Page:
China’s Naval Modernization: Where Is It Headed?

China’s Naval Modernization: Where Is It Headed?
Chinese sailors of the Changbai Shan, a Yuzhao-class amphibious transport dock, Portsmouth, U.K., Jan. 12, 2015 (U.K. Ministry of Defence photo).

Editor’s note: This article is one of three briefings on Chinas rise and its implications for U.S. regional and global interests, coinciding with an upcoming panel, in collaboration with WPR, at the St. Petersburg Conference on World Affairs on Feb. 17-19 in St. Petersburg, Florida. The first, on Chinas global economic ambitions, appeared Monday; the third, on China’s cyber strategy, will appear Friday.

The past two years have seen impressive advances in the People’s Liberation Army (PLA) Navy’s capabilities. In 2015, China revealed that it had begun building its second aircraft carrier and that it had begun its first submarine nuclear deterrent patrols. Breaking past convention against military bases in other countries, China last year announced that arrangements had been made for its first military support base abroad, in Djibouti.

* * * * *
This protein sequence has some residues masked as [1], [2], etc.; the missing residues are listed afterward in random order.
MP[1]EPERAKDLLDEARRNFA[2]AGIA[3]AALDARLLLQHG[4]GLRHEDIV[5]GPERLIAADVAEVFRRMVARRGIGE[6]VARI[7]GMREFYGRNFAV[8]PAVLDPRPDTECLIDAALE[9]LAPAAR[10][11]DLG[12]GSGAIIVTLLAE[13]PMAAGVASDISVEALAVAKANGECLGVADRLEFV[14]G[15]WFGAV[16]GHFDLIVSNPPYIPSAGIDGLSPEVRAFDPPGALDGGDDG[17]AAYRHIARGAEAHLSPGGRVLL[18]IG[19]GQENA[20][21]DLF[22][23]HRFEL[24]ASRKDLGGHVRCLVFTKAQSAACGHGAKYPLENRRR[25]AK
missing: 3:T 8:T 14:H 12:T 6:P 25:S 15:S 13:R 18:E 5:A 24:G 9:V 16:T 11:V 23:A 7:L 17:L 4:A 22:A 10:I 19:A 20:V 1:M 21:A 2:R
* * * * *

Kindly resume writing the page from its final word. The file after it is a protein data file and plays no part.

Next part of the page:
The PLA Navy is expanding its capabilities and operations to reduce vulnerabilities in China’s near seas, but also to aggressively support its expanding global ambitions and challenge U.S. leadership in Asia. As trade has powered much of the phenomenal growth that propelled China’s economy to become the second largest in the world, security for maritime transit lanes has increased in importance. The number of Chinese citizens and valuable assets overseas has also expanded, with state-owned enterprises alone reported to employ 300,000 Chinese citizens abroad. Meanwhile, tensions have grown in the maritime domain over China’s efforts to control the South China Sea and Senkaku Islands, which it claims as the Diaoyu. China also continues to bolster its navy’s ability to support contingencies related to Taiwan and other scenarios.

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